• Increasing immunization levels in the country for poliomyelitis (polio), measles and rubella was the focus of discussions at a bilateral meeting with the delegation of Ukraine. In addition to the main priority of vaccination, the delegation outlined the country’s other health sector priority areas. These include building a new health system; strengthening primary care, with a focus on prevention activities; strengthening rehabilitation, palliative and hospice care; supporting under- and postgraduate education in the health sector; addressing maternal and child health, HIV/AIDS and tuberculosis; and moving towards community mental health services.
  • Zsuzsanna Jakab, WHO Regional Director for Europe, discussed developments towards establishing a new WHO geographically dispersed office (GDO) on primary health care in Almaty, hosted by the Government of Kazakhstan, during a bilateral meeting with Dr Salidat Kairbekova, Minister of Health.
  • The Regional Director praised Turkmenistan for strong achievements in tobacco control at a meeting with Nurmuhammet Amannepesov, Minister of Health. She also thanked the Minister for hosting the recent ministerial conference on NCDs in December 2013, and for the country’s ongoing commitment to tackling NCDs and their risk factors.
  • Susanna Huovinen, Minister of Health and Social Services in Finland, identified NCDs, health promotion, health in all policies and sexual and reproductive health as the Ministry’s forthcoming priorities, in discussions with Zsuzsanna Jakab. The Regional Director expressed her thanks for Finland’s ongoing support, noting that the Ministry will be hosting a Nordic/Baltic policy dialogue on implementing Health 2020 in June.
  • The delegation of the Republic of Moldova spoke in plenary on the steps the country is taking to address climate change, as major effects have already been seen. These initiatives include a study on the link between severe weather and mortality, and promoting alternative energy within the health sector.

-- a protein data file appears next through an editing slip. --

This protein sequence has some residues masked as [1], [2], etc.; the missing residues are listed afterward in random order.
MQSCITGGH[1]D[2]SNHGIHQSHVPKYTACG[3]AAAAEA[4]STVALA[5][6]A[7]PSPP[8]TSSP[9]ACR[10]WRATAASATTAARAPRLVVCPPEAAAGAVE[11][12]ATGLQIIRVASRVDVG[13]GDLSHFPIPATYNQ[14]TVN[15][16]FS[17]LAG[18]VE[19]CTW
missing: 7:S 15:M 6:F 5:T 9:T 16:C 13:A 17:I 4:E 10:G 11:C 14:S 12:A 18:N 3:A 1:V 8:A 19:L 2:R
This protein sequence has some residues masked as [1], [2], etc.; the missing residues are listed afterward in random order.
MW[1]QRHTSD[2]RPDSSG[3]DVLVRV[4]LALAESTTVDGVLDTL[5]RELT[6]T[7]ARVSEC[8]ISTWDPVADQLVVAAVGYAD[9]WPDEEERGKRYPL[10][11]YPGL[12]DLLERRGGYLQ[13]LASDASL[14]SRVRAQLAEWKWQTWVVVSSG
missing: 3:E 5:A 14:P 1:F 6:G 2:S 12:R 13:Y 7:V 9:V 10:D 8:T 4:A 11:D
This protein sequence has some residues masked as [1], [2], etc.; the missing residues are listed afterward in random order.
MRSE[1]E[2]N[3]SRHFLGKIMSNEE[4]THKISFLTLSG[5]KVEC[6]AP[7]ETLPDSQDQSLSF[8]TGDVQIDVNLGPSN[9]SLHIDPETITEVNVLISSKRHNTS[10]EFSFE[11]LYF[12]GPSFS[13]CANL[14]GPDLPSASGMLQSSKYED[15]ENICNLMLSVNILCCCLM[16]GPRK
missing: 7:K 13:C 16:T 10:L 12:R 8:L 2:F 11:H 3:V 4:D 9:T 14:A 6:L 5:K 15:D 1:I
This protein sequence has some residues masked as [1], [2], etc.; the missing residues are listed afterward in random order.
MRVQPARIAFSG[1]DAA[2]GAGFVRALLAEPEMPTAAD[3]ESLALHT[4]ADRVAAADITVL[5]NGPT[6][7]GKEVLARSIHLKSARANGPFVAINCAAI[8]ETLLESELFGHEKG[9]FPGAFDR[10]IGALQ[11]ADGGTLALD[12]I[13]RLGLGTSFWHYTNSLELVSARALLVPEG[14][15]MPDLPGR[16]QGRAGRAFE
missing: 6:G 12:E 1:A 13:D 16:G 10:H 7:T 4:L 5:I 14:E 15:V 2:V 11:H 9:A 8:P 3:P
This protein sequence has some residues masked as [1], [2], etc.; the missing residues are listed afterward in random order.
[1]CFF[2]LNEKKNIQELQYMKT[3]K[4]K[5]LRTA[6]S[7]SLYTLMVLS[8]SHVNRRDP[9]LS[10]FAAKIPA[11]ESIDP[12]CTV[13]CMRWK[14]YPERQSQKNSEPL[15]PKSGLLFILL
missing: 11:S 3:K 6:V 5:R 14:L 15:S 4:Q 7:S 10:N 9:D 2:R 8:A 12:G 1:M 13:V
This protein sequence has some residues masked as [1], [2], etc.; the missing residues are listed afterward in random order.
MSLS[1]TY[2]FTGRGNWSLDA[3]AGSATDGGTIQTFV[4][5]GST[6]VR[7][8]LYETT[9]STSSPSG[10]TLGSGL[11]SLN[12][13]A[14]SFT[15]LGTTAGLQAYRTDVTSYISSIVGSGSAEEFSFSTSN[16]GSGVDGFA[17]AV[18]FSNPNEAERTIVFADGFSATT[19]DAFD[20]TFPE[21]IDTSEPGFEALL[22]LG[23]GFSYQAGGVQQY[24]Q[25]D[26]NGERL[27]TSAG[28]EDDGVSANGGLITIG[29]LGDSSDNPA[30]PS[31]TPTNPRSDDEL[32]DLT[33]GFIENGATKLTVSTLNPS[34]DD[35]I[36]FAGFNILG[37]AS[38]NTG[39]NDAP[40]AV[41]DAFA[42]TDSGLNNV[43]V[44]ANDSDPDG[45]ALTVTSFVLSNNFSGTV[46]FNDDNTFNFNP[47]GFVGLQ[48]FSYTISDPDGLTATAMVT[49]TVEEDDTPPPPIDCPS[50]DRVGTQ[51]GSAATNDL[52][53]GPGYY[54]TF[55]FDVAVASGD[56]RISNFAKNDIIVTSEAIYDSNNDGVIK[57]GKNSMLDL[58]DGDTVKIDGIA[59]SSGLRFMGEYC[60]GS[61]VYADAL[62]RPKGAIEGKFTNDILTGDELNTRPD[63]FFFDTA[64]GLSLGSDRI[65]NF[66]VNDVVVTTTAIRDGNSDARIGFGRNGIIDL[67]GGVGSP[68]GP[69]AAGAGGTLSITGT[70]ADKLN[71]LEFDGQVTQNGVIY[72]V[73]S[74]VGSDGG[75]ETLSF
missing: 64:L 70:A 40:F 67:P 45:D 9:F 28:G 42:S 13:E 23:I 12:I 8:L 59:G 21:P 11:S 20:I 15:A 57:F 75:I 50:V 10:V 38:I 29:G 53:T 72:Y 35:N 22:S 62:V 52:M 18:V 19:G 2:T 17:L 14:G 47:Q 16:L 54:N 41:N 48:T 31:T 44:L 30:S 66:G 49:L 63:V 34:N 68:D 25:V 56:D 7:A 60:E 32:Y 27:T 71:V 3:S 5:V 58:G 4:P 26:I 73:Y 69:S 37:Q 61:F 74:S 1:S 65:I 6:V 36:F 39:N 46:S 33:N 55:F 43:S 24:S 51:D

• In a plenary address, Dr Salidat Kairbekova, Minister of Health of Kazakhstan, noted growth in primary health care and improvement in health indicators in the country. She also underlined the progress made on increasing awareness of the risks of tobacco and alcohol consumption, as well as on fighting TB through a national plan to 2020.
  • The delegation of Iceland spoke of the effects of climate change in the country, such as receding glaciers and air pollution – from volcanic ash, for example. The delegation explained that the effects of climate change on health are not fully understood, and that environmental sustainability is a priority.
  • Addressing delegates, the Israeli delegation congratulated WHO on establishing the reform process and thanked WHO for its support on polio detection, surveillance and subsequent immunization activities in recent months.
  • The Italian and Romanian delegations sponsored a side event on autism spectrum disorders, which focused on empowering those with the disorder estimated to be 1–2% of the population) to reduce social stigma and improving research in this area.
  • The delegations of the United Kingdom, the Netherlands and Turkey sponsored a side event on antimicrobial resistance, which emphasized the need to improve public awareness of the issue, promote the development of new antibiotics and strengthen surveillance on consumption.
  • The Latvian delegation spoke in plenary of the link between climate change and vector-borne diseases, noting that indicators of Lyme disease and tick-borne encephalitis increased in the country after a mild winter.
  • In a plenary address, the delegation of Albania spoke of its primary health care system to address cancers, NCDs and mental disorders.
  • At a bilateral meeting between the Minister of Health of Albania and the Regional Director, the Minister explained that tackling NCDs, developing a health information system, paediatrics, cancer care and telemedicine were health system priorities in the country.